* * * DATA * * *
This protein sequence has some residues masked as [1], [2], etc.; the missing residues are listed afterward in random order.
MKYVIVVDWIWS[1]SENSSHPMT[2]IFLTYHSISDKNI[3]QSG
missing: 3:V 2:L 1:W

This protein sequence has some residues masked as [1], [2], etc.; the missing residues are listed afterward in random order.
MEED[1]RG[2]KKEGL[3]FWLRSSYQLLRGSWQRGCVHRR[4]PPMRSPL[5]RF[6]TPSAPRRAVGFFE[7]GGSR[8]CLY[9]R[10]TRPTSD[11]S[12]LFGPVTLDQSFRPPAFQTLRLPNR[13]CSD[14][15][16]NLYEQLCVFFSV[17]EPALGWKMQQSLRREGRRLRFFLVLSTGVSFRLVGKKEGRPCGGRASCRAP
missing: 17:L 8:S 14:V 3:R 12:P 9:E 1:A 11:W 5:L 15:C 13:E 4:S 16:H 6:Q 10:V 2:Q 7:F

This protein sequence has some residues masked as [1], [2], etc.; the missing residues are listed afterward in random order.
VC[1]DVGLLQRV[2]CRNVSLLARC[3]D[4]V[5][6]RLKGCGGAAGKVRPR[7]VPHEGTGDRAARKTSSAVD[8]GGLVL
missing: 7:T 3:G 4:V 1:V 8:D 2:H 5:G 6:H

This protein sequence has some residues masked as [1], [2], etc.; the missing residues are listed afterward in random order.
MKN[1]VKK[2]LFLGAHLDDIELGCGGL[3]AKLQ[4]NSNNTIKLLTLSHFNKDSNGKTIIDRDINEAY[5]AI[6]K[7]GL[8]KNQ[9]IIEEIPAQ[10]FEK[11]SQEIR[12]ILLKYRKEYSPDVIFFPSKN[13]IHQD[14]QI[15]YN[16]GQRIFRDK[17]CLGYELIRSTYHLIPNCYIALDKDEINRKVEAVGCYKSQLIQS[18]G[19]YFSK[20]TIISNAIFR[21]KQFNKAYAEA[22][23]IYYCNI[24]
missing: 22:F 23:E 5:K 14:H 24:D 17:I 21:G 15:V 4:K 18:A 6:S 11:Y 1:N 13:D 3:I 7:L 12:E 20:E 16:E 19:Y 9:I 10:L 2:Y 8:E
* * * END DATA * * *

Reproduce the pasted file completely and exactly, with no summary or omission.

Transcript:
This protein sequence has some residues masked as [1], [2], etc.; the missing residues are listed afterward in random order.
MKYVIVVDWIWS[1]SENSSHPMT[2]IFLTYHSISDKNI[3]QSG
missing: 3:V 2:L 1:W

This protein sequence has some residues masked as [1], [2], etc.; the missing residues are listed afterward in random order.
MEED[1]RG[2]KKEGL[3]FWLRSSYQLLRGSWQRGCVHRR[4]PPMRSPL[5]RF[6]TPSAPRRAVGFFE[7]GGSR[8]CLY[9]R[10]TRPTSD[11]S[12]LFGPVTLDQSFRPPAFQTLRLPNR[13]CSD[14][15][16]NLYEQLCVFFSV[17]EPALGWKMQQSLRREGRRLRFFLVLSTGVSFRLVGKKEGRPCGGRASCRAP
missing: 17:L 8:S 14:V 3:R 12:P 9:E 1:A 11:W 5:L 15:C 13:E 4:S 16:H 6:Q 10:V 2:Q 7:F

This protein sequence has some residues masked as [1], [2], etc.; the missing residues are listed afterward in random order.
VC[1]DVGLLQRV[2]CRNVSLLARC[3]D[4]V[5][6]RLKGCGGAAGKVRPR[7]VPHEGTGDRAARKTSSAVD[8]GGLVL
missing: 7:T 3:G 4:V 1:V 8:D 2:H 5:G 6:H

This protein sequence has some residues masked as [1], [2], etc.; the missing residues are listed afterward in random order.
MKN[1]VKK[2]LFLGAHLDDIELGCGGL[3]AKLQ[4]NSNNTIKLLTLSHFNKDSNGKTIIDRDINEAY[5]AI[6]K[7]GL[8]KNQ[9]IIEEIPAQ[10]FEK[11]SQEIR[12]ILLKYRKEYSPDVIFFPSKN[13]IHQD[14]QI[15]YN[16]GQRIFRDK[17]CLGYELIRSTYHLIPNCYIALDKDEINRKVEAVGCYKSQLIQS[18]G[19]YFSK[20]TIISNAIFR[21]KQFNKAYAEA[22][23]IYYCNI[24]
missing: 22:F 23:E 5:K 14:H 24:D 17:I 21:G 15:V 4:K 18:A 6:S 11:Y 1:N 13:D 3:I 7:L 12:E 20:E 16:E 19:Y 9:I 10:L 2:Y 8:E